This Nov. 2, 2014 file photo shows Pittsburgh Steelers Pro Football Hall of Famer Joe Greene, left, hugging Steelers chairman Dan Rooney following a ceremony to retire Greene's jersey number 75 at half time of an NFL football game between the Pittsburgh Steelers and the Baltimore Ravens, in Pittsburgh. The Steelers announced that Mr. Rooney died Thursday, April 13, 2017. He was 84. (AP Photo)
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As irony would have it, Joe Greene was discussing the Rooney Rule over lunch with former NFL scouting executives Thursday afternoon in Dallas.
Just two hours later, the Steelers announced that the man for whom the transformative NFL rule was named had died at age 84.
Dan Rooney was a great many things to a great many people, whether it was serving as Ambassador to Ireland or as a power broker in the NFL as Steelers chairman.
Rooney leaves quite a legacy, from his hiring of Chuck Noll as head coach to drafting Greene as the franchise cornerstone that turned the Steelers from four decades of losing to six-time Super Bowl champions.
But, decades from now, Rooney might be best remembered for forcing the NFL in 2003 to adopt a rule that requires teams to interview at least one minority candidate in the process of hiring a head coach.
“Whether it's the transformation of the Steelers or the transformation of the National Football League, opening the door for minorities to be head coaches and administrators, he probably wouldn't want to be identified with either,” Greene said. “It's a shared thing. That's the way he is, or was.
“If I had to pick one for him — with the emphasis on one for him — it would be the Rooney Rule.”
Greene was discussing the rule with John Wooten, a former NFL All-Pro guard who served as director of scouting for the Cowboys, Eagles and Ravens and is now chairman of the Fritz Pollard Alliance, an advocacy group that works with the NFL to help minorities find coaching, scouting and front-office positions.
Wooten shared with Greene what a trusted benefactor Rooney was to him and how important he had been in executing the Rooney Rule, a man who would listen to his concerns, whether he agreed or disagreed.
“When he spoke, you paid attention to him, but he spoke in a way that was very conversational, non-threatening, like there was a lot of wisdom in what he said so you listened to him,” Greene said. “There were many decisions he made for the club, for the city and for the National Football League that often go unrecognized. That's how he functioned, making tough decisions behind closed doors. When the Steelers had great times, you never saw him. When times were rocky, he was out front.”
That was Rooney, a diplomat long before he became ambassador, one who employed patience when the world around him demanded action. He was smart but shrewd. He hired Bill Nunn as a scout, then built a dynasty by drafting players from historically black colleges. He hired African-American assistant coaches like Tony Dungy and Marvin Lewis, who would go on to become NFL head coaches before the Rooney Rule took effect.
The Steelers have had as many head coaches — Noll, Bill Cowher and Mike Tomlin – as the league has had commissioners during Rooney's reign. Rooney was smart and shrewd, failing to allow personal sentiment to cloud his decisions. In replacing Noll with Cowher, he chose the Crafton native over Greene, whom he considered the greatest players in Steelers history.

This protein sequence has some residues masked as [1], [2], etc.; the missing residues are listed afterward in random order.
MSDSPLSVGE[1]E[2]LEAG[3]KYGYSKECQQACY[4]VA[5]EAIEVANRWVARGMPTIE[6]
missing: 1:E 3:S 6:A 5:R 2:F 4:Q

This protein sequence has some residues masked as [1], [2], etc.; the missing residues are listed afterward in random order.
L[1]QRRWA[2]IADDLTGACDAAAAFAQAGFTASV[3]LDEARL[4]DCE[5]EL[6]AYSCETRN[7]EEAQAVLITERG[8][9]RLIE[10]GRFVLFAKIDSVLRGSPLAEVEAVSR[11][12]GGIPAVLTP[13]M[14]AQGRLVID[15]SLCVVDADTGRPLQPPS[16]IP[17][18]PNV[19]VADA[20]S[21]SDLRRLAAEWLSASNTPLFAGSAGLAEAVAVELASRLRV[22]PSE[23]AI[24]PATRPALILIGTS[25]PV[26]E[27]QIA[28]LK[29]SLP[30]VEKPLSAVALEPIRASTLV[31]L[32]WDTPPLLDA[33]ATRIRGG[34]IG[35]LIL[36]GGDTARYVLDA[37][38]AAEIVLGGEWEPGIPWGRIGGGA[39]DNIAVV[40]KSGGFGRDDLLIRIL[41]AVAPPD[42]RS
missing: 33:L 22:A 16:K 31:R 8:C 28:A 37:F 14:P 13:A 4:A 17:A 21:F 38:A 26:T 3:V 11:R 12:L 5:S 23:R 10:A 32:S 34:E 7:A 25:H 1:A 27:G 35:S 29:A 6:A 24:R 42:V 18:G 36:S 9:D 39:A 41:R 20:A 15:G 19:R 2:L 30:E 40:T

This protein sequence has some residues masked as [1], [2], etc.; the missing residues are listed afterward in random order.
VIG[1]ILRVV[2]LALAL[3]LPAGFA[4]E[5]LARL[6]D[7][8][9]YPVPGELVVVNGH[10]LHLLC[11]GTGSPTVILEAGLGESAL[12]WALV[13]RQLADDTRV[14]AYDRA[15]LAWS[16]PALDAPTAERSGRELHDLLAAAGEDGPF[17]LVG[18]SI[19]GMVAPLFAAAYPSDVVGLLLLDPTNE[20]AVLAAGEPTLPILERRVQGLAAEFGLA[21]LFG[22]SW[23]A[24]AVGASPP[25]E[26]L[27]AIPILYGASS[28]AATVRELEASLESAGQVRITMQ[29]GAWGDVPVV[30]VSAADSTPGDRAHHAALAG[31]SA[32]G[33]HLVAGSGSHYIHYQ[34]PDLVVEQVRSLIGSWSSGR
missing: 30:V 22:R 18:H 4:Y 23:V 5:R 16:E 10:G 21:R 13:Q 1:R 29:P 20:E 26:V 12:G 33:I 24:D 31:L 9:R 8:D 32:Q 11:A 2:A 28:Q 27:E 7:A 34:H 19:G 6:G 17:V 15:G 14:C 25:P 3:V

“When Dan told me I wasn't going to be the next head coach, I was disappointed,” Greene said. “On my 20-minute drive home from the stadium to my house, I felt quite comfortable with the decision that Dan made. I trusted that he thought he was doing what was best for the team and I trusted him enough to know that he was making the decision for his team and the Pittsburgh Steelers. Did I want to be a head coach? Yes, I did. But I had no problem with it. Dan carries that kind of trust and belief, that there's no ulterior motive behind his decisions other than doing what's right for the Pittsburgh Steelers and the city of Pittsburgh.”
When Rooney replaced Cowher with Tomlin, it could have been viewed as the Steelers implementing the Rooney Rule. But Greene believes it had nothing to do with that, other than Rooney using the process to identify bright candidates and finding one in Tomlin. That decision was rewarded a year later with a sixth Lombardi Trophy.
“With the idea and class in the way Mr. Rooney presented it, there's no bias in it,” Greene said. “The Rooney Rule was incorporated to eliminate biases. There's no guarantee about who will be heard, but there is a guarantee that you will be heard. That's all you need. As long as the participants continue to keep trying to grow the game without bias like Mr. Rooney did with the Rooney Rule, the game is going to be better.
“The Rooney Rule and the aftermath in this short period of time is just that, a space in time. We've seen some positives because of that. The door was opened to African-Americans being in administrative positions, as head coaches and coordinators. When I first started playing, I couldn't name you a black assistant coach. It's just a space in time, that something has to happen to keep the game moving forward. Having African-Americans on the football field has been good for the game. Having African-Americans in the administratrive offices, as head coaches, assistants and coordinators has been good for the game. Let's hope we continue to grow the game.”
Let's remember Dan Rooney, not just for the rule he gave the game but the way he ran the Steelers, as the face of a family business that has represented the best of our city and its people for generations.